Much professional life is rooted in traditional religious faith and practice, argued David H. Smith in exploring the role of religion within the professions. Aiming to clarify the religious dimensions of professional ethics, Smith and associates of the Poynter Center for the Study of Ethics and American Institutions at Indiana University, Bloomington, described the ethical contexts of the professions of business, medicine, law, ministry, journalism, higher education, and the military. Through seminars, literature reviews, field-work, and consultations, the study mapped religion and morality with reference to the professions in America.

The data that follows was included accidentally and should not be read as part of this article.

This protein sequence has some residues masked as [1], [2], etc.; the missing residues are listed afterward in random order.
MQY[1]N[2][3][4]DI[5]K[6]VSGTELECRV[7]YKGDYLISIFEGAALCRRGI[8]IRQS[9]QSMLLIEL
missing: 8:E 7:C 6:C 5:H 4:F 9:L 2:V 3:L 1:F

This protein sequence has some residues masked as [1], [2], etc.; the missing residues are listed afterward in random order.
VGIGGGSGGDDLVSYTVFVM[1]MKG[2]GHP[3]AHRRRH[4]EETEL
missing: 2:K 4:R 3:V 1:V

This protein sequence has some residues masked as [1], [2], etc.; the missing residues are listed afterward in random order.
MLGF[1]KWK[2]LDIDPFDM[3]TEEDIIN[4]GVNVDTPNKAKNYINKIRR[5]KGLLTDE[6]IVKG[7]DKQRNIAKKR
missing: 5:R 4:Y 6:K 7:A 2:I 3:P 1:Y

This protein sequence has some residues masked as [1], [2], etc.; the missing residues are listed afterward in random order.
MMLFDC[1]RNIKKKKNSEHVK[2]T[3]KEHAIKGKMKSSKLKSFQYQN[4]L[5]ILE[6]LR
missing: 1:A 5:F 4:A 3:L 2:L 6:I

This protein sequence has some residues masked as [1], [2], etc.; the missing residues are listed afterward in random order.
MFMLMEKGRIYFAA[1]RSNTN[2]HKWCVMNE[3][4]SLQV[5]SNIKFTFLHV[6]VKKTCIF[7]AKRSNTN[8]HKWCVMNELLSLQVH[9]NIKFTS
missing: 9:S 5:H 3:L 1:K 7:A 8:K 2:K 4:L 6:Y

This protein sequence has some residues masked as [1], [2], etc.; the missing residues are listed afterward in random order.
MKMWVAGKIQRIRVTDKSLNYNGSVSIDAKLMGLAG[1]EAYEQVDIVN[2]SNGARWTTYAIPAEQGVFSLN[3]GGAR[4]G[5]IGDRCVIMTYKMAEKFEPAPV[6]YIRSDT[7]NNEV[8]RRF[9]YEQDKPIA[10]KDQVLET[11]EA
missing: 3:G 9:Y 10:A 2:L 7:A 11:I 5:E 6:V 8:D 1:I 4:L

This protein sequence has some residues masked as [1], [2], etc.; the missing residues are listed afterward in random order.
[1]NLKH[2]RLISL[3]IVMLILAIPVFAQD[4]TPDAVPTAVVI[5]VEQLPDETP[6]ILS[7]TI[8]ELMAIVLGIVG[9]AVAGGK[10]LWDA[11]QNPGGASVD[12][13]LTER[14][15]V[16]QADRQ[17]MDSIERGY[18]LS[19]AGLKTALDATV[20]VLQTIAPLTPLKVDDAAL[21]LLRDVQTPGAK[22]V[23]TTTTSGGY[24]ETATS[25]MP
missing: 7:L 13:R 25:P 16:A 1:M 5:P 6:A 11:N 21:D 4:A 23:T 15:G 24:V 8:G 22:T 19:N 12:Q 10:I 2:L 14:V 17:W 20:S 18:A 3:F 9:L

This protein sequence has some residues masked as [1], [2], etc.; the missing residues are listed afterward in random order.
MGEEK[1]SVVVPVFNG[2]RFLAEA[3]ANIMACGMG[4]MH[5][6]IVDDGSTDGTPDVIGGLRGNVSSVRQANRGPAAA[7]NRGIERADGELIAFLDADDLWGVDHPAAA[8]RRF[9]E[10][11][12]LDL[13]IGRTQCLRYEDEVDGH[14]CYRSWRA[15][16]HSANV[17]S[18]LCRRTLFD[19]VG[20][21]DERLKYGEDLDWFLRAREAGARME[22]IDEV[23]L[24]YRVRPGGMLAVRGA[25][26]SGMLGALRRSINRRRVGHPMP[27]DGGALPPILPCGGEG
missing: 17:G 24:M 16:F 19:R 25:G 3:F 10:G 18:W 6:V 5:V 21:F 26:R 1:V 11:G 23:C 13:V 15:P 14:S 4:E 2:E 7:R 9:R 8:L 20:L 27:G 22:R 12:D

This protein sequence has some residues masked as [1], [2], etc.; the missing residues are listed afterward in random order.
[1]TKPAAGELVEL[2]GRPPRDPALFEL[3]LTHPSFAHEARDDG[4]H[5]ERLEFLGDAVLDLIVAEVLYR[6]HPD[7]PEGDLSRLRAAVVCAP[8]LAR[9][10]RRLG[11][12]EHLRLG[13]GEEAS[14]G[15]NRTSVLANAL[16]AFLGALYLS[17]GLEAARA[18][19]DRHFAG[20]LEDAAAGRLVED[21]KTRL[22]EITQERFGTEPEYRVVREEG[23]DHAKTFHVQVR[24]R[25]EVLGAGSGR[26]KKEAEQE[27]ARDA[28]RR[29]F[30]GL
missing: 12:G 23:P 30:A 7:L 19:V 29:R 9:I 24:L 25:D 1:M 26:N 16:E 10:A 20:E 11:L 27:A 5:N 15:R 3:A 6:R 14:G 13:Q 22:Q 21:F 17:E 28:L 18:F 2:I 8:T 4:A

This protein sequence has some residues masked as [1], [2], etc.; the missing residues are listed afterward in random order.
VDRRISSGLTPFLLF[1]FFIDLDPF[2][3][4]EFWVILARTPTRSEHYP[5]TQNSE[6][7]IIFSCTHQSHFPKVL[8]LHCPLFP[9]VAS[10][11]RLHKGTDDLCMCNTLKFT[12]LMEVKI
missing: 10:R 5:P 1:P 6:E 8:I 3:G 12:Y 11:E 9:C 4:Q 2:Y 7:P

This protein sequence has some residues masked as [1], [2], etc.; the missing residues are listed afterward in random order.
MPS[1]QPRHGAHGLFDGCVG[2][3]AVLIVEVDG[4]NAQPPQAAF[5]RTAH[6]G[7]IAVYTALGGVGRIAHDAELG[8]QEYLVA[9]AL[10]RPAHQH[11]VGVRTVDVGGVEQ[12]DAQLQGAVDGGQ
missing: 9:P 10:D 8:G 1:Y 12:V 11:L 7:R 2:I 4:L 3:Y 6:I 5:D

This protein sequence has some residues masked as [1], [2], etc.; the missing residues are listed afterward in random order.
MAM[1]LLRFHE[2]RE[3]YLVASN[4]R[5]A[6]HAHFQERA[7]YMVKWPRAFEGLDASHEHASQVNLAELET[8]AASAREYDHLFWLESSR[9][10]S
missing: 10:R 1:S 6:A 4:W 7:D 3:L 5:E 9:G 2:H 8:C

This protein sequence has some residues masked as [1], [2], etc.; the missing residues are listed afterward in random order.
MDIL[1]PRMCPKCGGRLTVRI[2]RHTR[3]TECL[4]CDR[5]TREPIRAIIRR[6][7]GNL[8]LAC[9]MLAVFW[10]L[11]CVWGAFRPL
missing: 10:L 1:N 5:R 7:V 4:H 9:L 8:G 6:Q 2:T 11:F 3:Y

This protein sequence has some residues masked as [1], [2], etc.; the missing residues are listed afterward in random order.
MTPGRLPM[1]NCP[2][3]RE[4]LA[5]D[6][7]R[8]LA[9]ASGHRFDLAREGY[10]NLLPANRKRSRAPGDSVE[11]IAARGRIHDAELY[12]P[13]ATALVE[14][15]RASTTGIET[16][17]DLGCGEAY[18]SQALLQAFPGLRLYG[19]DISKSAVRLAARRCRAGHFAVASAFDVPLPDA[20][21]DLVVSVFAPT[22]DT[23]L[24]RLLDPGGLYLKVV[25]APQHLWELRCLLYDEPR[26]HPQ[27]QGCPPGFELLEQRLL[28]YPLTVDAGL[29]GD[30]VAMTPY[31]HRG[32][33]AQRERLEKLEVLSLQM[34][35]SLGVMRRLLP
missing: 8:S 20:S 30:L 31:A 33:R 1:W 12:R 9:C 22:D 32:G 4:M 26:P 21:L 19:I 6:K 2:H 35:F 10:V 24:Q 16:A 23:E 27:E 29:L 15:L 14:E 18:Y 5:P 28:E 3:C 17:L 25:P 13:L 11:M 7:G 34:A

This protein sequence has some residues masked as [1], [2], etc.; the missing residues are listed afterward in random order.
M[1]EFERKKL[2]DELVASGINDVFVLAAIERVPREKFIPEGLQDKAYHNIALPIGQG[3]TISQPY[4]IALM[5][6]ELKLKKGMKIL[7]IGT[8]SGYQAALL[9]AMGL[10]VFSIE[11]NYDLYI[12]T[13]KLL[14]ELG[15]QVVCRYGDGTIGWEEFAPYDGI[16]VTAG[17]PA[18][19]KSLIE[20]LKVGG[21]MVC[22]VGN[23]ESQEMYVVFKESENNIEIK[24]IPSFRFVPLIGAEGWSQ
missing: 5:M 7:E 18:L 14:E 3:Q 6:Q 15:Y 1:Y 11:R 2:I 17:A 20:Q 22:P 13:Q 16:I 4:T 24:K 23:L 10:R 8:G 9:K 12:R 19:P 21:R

The study concluded that (1) professional practice and generic features of religion share important analogies: professions have a religious dimension and have features resembling various characteristics of religious beliefs and practices; (2) particular religious traditions informs in various ways the professions as a whole; and (3) there is a connection between professional life and the common good construed in religiously informed terms. Hence the need for professional practices to be ordered by a larger vision, shaped by civic virtues, and a desire to contribute to the public sphere.